A Distinctive Album and a Couple of Intriguing New York Shows from Irish Songsmith Lisa O’Neill

by delarue

Irish songwriter Lisa O’Neill likes waltzes. Almost everything on her latest album Same Cloth or Not – streaming at Bandcamp – is in either 3/4 or 6/8 meter.You can see O’Neill listening to Marissa Nadler – or for that matter Marissa Nadler listening to her. Where Nadler goes for the noir right off the bat, O’Neill goes for the folk, but in the end the result is much the same. She’s got a couple of New York shows coming up, at the Irish Arts Center, 553 W 51 St. in Hell’s Kitchen on Nov 1 at 8 PM for $30 and then at the third stage at the Rockwood at 8 PM on Nov 3 for about the same price, $15 plus their strictly enforced two-drink minimum.

The album features her current band, Stina Sandstrom on harmony vocals and Mossy Nolan on bouzouki, plus some lush arrangements from string duo the Geese (Emma Smith & Vincent Sipprell). The first track, England Has My Man is a bit of a red herring, a gently dancing, pretty waltz contrasting with O’Neill’s understatingly biting delivery: “England has my man/My body is cold/England’s so lucky/I’m not sure they know.”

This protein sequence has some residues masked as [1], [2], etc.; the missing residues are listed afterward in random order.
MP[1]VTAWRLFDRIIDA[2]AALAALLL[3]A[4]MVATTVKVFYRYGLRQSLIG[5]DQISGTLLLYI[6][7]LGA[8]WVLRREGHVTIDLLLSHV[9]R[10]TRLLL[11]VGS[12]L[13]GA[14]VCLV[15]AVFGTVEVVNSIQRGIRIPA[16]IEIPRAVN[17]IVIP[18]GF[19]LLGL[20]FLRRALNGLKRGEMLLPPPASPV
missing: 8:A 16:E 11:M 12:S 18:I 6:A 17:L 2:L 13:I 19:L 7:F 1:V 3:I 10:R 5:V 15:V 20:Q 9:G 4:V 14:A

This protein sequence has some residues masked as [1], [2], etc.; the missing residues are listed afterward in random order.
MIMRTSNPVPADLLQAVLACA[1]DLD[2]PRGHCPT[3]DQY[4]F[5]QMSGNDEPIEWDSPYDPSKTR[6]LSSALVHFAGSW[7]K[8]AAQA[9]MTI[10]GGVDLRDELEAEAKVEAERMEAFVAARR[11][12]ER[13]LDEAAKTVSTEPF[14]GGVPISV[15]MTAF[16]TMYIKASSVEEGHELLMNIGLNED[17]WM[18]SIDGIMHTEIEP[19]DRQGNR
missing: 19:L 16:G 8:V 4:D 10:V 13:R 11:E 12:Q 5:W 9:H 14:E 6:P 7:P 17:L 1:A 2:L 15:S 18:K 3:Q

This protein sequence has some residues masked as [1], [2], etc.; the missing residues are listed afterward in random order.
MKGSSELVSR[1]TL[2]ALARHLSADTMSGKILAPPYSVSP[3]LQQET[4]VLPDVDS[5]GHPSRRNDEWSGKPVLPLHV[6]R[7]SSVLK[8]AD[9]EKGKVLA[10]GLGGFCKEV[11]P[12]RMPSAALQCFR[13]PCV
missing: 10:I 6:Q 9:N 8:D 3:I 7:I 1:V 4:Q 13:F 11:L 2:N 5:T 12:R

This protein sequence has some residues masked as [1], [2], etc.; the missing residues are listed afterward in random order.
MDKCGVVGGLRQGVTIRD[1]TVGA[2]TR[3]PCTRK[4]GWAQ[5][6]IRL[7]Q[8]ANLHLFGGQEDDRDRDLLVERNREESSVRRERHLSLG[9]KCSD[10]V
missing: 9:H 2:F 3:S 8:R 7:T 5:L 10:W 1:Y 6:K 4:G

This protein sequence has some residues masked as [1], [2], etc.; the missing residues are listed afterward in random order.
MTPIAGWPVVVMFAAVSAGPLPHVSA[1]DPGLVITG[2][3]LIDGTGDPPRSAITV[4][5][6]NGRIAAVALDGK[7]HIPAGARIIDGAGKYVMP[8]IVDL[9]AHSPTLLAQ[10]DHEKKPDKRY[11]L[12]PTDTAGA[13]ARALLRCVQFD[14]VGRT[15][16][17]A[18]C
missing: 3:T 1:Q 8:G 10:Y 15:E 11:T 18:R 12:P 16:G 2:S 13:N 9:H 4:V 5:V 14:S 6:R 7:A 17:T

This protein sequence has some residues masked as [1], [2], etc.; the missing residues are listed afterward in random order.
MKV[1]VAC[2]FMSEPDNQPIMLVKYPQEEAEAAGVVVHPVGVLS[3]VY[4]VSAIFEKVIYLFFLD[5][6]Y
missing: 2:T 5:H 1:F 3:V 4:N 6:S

The second track, Coward’s Corner – a big, defiantly brooding ballad with strings and a surreal tinge – is where O’Neill bares her fangs and keeps them out for much of the rest of the material here. She brings back a warmly wistful ambience for the farewell ballad Neillie’s Song, with its rich interchange of acoustic and electric guitars, then follows that with Apiania, a dreamlike piano piece that seems to be a dissociative old woman’s reminiscence.

The stately, ominous Come Sit Sing has a rich blend of guitar and bouzouki and a long, dramatic crescendo that reminds of the Waterboys at their mid-80s peak. Unlike what its title would imply, Speed Boat is a slow waltz, a requiem for an affair before its end. O’Neill brings back both the surrealism and the defiance with No Train to Cavan, the tale of someone “smuggled across the border in a wheelbarrow, and I’m doing grand.” The album’s title track, basically a one-chord jam, comes across as sort of a folk take on the Stones’ Moonlight Mile, but told from a woman’s defiant point of view. The album winds up with the slow, lingering lament Darkest Winter, followed by Dreaming, a lush, swaying art-rock anthem that recalls the Strawbs at their early 70s peak. O’Neill has a very distinctive, rustic voice that she varies from quiet and reflective to towering and intense, and the band matches the mood. She sounds like she’d be a lot of fun live.